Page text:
An EDC study was the first to link raising the tobacco sales age to reduced rates of teen smoking. EDC’s Shari Kessel Schneider says the study has helped draw attention to the public health benefits of raising the age.
This opinion piece, written by EDC’s Jerry Reed with former U.S. Representative Patrick Kennedy and former U.S. Surgeon General Dr. David Satcher, calls on lawmakers and presidential candidates to detail their plans for addressing mental health and related issues.
EDC has received $11 million for one year, with an additional four option years, to continue its nationally recognized work to prevent substance abuse and strengthen the behavioral health workforce through the Center for the Application of Prevention Technologies (CAPT).
The Tribal Youth Program (TYP) Training and Technical Assistance (T/TA) Center addresses the need to strengthen American Indian and Alaska Native juvenile justice and other systems–education, mental health and social services, culture, recreation and employment programs–all critical to Office of Juvenile Justice and Delinquency Prevention’s mission of reducing juvenile delinquency, violence, child victimization, and increasing the safety of tribal communities.
Through the Higher Education Center for Alcohol, Drug Abuse, and Violence Prevention, EDC helps college and community leaders develop, implement, and evaluate programs and policies to reduce student problems related to alcohol and other drug use and interpersonal violence.
The National Center for Mental Health Promotion and Youth Violence Prevention (National Center) provides technical assistance and training to 106 federally funded Safe Schools/Healthy Students (SS/HS) grantees and 6 Project LAUNCH (Linking Actions for Unmet Needs in Children’s Health) grantees.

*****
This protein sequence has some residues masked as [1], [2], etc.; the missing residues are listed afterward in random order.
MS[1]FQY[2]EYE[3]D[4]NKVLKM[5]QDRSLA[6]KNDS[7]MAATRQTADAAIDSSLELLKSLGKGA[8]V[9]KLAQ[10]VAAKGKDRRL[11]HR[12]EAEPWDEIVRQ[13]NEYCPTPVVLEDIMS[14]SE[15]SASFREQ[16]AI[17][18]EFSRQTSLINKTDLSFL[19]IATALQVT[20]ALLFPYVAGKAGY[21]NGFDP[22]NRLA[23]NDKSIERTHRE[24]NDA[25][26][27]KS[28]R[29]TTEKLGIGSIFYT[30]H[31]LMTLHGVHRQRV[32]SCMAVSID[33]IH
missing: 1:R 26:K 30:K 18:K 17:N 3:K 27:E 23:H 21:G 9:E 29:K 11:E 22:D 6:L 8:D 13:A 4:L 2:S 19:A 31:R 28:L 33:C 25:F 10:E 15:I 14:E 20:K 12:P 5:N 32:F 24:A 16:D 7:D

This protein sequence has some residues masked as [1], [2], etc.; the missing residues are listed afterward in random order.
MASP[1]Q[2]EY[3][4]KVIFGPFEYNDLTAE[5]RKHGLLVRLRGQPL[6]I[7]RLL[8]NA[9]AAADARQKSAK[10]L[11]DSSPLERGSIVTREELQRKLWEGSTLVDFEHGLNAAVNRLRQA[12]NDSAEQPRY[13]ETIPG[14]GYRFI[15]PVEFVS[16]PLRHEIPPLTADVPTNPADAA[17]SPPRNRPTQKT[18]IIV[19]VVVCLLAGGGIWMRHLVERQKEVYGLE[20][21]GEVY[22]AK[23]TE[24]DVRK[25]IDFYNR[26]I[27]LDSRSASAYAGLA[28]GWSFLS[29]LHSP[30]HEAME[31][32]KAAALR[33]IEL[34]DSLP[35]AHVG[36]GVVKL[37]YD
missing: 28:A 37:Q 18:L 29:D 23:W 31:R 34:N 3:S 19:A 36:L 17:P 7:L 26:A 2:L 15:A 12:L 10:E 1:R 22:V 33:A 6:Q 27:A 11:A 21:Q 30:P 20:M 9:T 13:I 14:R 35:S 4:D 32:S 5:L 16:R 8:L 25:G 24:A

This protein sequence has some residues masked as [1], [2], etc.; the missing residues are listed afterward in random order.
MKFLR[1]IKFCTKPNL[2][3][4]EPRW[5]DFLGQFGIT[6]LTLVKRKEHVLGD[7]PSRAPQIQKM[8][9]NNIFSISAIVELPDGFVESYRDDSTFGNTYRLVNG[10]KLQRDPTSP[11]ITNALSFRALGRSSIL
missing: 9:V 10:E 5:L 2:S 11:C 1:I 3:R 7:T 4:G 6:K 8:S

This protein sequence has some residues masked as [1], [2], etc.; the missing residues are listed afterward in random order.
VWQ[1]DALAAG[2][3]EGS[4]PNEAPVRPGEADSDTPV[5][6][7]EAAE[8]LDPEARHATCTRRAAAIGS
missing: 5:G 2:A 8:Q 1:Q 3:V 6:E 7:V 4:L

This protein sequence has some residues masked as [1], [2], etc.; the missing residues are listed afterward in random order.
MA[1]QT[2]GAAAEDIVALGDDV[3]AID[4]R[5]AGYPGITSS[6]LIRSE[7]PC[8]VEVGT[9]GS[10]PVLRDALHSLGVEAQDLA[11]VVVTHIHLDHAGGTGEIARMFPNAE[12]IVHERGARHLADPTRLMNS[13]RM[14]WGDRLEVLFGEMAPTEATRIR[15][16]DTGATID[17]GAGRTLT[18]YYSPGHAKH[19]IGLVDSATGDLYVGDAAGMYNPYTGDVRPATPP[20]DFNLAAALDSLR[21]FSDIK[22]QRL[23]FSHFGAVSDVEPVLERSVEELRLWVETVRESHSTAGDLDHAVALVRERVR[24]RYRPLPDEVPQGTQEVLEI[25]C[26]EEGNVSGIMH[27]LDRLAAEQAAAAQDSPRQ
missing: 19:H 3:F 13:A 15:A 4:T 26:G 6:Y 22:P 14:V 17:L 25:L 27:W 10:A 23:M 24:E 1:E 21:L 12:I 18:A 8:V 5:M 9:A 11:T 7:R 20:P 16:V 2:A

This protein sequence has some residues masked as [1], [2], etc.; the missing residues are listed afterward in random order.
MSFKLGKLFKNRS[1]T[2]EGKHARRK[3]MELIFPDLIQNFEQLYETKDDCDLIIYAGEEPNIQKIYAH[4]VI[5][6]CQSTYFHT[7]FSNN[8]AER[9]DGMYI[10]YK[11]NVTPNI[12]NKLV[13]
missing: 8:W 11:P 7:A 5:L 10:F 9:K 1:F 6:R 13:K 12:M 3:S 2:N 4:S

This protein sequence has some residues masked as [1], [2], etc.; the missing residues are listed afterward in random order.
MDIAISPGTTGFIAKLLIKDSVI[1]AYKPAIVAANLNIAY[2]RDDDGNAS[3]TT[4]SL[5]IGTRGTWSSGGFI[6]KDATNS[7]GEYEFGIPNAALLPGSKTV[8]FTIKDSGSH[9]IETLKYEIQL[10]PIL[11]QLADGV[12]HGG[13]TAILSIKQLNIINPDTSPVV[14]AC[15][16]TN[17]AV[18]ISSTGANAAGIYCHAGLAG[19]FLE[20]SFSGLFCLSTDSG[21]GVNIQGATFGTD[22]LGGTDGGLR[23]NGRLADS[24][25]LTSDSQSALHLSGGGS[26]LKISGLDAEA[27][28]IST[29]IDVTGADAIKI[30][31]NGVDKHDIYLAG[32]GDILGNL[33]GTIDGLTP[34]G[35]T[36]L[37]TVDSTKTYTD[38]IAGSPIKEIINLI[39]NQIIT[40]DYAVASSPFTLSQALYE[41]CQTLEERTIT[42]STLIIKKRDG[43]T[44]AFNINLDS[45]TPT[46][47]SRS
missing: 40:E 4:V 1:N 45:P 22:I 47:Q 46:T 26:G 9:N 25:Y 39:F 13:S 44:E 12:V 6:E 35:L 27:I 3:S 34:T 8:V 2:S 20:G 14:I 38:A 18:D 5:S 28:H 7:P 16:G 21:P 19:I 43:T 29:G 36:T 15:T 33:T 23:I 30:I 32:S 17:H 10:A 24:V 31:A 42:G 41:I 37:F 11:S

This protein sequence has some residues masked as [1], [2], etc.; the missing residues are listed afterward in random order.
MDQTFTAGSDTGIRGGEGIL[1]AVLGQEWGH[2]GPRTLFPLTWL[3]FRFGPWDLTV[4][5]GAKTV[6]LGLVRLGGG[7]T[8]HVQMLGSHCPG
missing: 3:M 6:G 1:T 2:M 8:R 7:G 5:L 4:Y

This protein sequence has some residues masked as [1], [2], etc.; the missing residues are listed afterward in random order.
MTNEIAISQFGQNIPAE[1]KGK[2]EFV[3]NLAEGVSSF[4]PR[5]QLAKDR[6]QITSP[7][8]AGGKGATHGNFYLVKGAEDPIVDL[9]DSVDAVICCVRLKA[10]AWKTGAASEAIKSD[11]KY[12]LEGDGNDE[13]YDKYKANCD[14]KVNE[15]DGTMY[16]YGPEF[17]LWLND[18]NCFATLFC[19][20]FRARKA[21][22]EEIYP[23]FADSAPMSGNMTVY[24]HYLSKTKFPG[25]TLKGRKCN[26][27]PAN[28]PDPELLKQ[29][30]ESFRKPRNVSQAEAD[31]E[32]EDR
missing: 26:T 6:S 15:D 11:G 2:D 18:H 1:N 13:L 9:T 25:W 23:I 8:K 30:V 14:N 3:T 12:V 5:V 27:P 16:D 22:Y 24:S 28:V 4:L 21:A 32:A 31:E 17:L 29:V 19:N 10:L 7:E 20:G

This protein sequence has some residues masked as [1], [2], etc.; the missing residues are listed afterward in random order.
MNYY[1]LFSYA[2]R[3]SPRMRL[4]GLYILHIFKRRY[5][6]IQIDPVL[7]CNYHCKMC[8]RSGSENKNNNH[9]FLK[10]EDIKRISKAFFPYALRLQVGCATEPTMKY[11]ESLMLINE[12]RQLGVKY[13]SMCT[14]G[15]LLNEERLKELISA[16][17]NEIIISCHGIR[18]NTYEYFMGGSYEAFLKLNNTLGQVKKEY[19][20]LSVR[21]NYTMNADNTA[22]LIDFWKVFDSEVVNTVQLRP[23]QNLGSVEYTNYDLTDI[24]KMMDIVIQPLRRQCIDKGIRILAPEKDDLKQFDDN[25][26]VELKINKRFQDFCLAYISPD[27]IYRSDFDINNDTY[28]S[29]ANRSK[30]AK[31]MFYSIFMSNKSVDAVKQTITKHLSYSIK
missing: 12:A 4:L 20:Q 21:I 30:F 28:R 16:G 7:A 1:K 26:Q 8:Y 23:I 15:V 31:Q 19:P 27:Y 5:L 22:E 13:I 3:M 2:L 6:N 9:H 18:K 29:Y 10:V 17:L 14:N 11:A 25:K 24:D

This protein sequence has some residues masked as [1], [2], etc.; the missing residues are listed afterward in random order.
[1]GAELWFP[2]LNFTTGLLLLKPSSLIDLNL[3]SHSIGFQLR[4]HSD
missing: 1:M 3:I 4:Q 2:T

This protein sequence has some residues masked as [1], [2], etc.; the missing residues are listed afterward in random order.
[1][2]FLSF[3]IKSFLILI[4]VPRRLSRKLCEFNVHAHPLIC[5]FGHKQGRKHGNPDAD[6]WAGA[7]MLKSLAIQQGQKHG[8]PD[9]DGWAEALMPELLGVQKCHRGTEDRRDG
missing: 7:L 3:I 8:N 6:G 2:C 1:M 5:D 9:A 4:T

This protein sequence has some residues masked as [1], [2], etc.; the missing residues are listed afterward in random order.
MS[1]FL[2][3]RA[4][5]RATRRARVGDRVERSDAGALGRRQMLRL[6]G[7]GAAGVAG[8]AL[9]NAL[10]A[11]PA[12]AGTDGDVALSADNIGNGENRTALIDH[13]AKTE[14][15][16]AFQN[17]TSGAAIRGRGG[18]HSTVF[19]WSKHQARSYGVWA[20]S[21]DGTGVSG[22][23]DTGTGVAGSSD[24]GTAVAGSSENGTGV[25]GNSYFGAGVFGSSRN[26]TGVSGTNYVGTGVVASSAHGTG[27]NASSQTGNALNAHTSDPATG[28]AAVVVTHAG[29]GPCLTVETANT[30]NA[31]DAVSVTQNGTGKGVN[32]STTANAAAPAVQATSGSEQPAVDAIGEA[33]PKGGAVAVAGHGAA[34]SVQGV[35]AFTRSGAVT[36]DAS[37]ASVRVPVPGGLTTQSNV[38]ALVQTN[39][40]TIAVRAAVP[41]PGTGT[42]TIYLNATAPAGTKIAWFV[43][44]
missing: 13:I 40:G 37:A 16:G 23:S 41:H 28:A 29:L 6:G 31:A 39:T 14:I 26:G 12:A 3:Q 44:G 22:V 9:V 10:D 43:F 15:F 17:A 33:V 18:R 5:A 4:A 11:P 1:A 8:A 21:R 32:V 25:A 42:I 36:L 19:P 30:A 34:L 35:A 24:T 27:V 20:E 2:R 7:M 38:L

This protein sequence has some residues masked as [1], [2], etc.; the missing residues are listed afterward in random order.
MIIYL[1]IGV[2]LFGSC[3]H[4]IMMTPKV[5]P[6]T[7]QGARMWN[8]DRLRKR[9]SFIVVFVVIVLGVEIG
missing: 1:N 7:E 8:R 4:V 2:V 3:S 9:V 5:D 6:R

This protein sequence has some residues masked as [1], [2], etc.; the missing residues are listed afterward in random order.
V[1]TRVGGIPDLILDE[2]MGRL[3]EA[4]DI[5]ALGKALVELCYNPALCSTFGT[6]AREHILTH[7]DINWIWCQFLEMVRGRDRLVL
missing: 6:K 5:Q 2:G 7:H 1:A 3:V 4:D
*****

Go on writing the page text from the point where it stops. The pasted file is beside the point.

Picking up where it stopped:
Specifically, the National Center provides technical assistance for an array of culturally competent, in-person, and electronic services to assist grantees in planning, implementing, evaluating, and sustaining program activities.
Heroin is the most commonly used illicit drug in Vietnam. In support of the work of Family Health International (FHI) in Vietnam, EDC is providing training and technical assistance on group facilitation skills to leaders of peer-support groups for recovering heroin addicts.
Teenage Health Teaching Modules (THTM) is a successful, nationally-used, and independently evaluated comprehensive school health curriculum for grades 6 to 12. It provides adolescents with the knowledge and skills to act in ways that enhance their immediate and long-term health. The evaluation of THTM concluded that the curriculum produced positive effects on students’ health knowledge, attitudes, and self-reported behaviors.
The Center for the Application of Prevention Technologies (CAPT) provides responsive, tailored, and outcomes-focused training and technical assistance to prevent and reduce substance abuse and associated public health issues.
Funded by the federal Substance Abuse and Mental Health Services Administration’s Center for Substance Abuse Prevention (SAMHSA/CSAP), CAPT:
dot-EDU was an information and communication technology (ICT) intervention mechanism for USAID Missions seeking to improve education systems in their respective countries. dot-EDU sought to assist developing countries in strengthening learning systems that improve quality, expand access, and enhance equity through carefully planned applications of digital and broadcast technologies. The dot-EDU mission had two foci. First, dot-EDU provided training and technical assistance to support USAID Missions in developing and implementing technology-assisted applications.